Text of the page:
History of Graffiti
Graffiti has an interesting history of revolution, art, vandalism, and more. Graffiti is much more than vandalism, but unfortunately, it came to be associated with crime which made it a sort of taboo art form that few people appreciated.
Graffiti started in Philadelphia during the 1960s and made its way to New York mainly by subway car. Graffiti was seen on buses, walls, trains and more but only really go noticed in the 1970s. It is widely agreed that 1970 and 1971 were the time of graffiti and this is when this fascinating culture was created and evolved.
Some of the best-known graffiti artists of that time include Tracy 168 and TAKI 183. They were the first artists to really draw attention and even got the media to sit up and pay attention. These artists started the naming convention of adding their street number to their nickname. This was their calling cards and what they would write on trains and buses. For the most part, bubble lettering was used and became the way we all know and think about graffiti. Some other well-known graffiti artists from this time include DONDI, Zephyr, and PHASE 2.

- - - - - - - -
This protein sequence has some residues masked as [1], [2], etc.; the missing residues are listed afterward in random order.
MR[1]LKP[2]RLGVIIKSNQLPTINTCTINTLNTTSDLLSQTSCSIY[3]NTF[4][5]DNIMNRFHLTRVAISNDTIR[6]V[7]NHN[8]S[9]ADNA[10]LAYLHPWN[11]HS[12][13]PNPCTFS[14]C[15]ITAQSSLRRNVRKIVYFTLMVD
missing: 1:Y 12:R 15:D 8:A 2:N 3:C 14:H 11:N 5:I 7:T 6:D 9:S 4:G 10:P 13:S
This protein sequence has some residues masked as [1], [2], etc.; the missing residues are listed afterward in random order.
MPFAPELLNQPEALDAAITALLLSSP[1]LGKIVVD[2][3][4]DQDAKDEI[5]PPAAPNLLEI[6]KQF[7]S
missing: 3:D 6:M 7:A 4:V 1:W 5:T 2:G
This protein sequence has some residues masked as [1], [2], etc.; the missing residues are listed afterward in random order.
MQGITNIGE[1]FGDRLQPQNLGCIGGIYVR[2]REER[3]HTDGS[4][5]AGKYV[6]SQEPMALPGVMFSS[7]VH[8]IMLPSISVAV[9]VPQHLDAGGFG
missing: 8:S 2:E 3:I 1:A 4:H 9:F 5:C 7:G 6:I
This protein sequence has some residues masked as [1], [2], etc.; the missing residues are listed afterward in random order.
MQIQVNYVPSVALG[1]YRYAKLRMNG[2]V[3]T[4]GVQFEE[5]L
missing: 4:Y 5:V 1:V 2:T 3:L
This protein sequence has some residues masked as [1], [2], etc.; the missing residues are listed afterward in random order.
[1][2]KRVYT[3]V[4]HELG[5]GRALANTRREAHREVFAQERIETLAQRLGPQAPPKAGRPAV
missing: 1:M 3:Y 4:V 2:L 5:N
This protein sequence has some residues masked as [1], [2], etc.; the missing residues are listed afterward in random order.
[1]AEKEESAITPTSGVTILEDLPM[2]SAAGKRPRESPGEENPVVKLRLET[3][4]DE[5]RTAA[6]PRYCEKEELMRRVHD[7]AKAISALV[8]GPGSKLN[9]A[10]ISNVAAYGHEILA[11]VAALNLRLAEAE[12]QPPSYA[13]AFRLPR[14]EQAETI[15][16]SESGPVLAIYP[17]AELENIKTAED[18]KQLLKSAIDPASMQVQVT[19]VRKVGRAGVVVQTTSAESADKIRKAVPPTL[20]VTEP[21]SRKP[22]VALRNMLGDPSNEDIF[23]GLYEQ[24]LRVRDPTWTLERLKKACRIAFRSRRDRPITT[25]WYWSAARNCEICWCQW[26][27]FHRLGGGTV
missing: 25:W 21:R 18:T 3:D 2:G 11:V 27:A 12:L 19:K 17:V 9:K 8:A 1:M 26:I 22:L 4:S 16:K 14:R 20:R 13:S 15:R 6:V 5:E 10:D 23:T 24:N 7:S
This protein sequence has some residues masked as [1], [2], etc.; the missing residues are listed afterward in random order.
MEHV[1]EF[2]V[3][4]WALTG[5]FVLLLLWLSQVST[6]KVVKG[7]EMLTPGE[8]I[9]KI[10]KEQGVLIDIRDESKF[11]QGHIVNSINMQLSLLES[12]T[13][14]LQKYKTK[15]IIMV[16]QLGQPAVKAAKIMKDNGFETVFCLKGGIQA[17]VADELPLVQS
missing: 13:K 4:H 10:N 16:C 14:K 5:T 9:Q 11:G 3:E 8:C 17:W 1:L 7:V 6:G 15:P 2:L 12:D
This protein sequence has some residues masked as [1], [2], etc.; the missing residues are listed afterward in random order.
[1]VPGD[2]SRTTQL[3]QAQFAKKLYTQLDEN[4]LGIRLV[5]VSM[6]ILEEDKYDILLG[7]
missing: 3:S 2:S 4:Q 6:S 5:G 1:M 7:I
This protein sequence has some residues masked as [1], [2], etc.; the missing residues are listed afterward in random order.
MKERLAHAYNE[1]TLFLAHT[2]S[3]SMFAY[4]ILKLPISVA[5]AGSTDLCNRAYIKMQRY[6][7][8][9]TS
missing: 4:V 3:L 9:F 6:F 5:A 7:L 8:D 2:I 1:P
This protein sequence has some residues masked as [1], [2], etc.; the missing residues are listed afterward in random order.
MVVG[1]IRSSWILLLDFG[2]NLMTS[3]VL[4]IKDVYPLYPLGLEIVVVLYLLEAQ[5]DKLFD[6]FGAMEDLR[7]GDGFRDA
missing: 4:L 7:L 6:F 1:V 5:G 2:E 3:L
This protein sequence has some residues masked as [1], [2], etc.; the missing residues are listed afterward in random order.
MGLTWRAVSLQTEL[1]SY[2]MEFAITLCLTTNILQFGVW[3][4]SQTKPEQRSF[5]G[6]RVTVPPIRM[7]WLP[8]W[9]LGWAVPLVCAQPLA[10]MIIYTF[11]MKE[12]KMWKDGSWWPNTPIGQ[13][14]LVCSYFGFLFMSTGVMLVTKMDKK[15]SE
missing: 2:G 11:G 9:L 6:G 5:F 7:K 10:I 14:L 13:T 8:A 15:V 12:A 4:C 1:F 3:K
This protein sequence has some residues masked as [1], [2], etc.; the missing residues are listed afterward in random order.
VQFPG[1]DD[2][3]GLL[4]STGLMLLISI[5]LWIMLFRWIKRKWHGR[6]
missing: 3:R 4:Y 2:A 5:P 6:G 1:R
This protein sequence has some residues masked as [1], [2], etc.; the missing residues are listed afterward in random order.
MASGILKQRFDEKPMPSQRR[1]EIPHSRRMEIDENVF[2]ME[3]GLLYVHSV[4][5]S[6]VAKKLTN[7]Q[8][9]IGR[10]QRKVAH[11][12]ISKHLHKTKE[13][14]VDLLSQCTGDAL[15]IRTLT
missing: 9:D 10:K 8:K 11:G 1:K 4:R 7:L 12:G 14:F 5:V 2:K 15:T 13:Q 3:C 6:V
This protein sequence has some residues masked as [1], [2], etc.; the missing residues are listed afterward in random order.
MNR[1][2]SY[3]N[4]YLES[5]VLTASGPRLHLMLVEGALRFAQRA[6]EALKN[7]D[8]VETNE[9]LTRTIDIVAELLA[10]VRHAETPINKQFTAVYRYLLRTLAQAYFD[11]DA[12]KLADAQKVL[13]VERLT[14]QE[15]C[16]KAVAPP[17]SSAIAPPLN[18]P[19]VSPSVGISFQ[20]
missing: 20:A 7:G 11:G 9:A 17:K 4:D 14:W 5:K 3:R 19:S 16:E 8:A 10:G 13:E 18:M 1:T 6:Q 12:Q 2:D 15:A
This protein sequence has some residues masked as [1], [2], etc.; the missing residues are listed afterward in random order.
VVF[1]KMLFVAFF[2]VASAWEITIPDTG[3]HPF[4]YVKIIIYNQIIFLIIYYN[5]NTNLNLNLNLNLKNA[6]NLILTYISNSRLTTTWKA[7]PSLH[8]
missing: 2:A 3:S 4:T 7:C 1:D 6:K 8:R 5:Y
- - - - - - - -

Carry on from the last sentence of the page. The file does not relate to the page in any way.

As the graffiti trend grew, it became competitive and the artists felt they needed to make more of a statement and show what they can do. From about 1974, artists like Tracy 168, BLADE ONE, and others started expanding their work to include illustrations, cartoons, scenery, etc. They created elaborate murals on subway cars to show what they can do. This led to the development of spray techniques and new ways of writing letters.
The violence associated with graffiti due to graffiti gangs and territory wars, made the police get involved and a 4-year long project to clean the subways was started. The culture was diminishing as it became difficult to buy supplies and find suitable subway cars to paint. This is when the graffiti culture burst into the cities and became wall art.